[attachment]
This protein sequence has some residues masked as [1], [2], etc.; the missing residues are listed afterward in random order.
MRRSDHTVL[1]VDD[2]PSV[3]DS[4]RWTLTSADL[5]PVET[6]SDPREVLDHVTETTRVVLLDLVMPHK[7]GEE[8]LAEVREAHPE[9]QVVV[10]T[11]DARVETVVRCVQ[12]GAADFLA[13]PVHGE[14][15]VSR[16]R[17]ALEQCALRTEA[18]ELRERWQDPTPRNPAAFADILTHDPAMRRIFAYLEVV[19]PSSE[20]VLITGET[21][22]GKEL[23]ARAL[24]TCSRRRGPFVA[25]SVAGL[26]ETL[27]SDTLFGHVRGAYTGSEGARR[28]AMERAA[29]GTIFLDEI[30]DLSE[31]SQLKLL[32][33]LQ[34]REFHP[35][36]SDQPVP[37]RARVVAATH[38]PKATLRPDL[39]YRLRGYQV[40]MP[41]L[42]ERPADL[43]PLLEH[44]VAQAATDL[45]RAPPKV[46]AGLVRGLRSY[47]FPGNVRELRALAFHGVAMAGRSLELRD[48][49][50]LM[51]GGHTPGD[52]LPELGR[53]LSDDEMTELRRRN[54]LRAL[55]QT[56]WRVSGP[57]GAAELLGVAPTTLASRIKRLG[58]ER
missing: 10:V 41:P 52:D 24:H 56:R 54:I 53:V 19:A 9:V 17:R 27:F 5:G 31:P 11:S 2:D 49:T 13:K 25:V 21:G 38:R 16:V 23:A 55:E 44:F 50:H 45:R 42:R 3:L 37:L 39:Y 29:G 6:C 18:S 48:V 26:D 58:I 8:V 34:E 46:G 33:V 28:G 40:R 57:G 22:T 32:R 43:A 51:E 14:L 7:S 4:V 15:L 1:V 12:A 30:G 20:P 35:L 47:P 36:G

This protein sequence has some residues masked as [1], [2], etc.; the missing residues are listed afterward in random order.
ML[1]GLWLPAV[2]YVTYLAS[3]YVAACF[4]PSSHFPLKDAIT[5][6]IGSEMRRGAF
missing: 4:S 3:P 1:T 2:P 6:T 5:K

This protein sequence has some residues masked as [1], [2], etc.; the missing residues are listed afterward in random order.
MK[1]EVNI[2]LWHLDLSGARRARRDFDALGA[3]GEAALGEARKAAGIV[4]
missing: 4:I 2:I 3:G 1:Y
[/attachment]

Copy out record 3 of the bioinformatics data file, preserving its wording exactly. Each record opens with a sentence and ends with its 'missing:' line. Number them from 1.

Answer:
This protein sequence has some residues masked as [1], [2], etc.; the missing residues are listed afterward in random order.
MK[1]EVNI[2]LWHLDLSGARRARRDFDALGA[3]GEAALGEARKAAGIV[4]
missing: 4:I 2:I 3:G 1:Y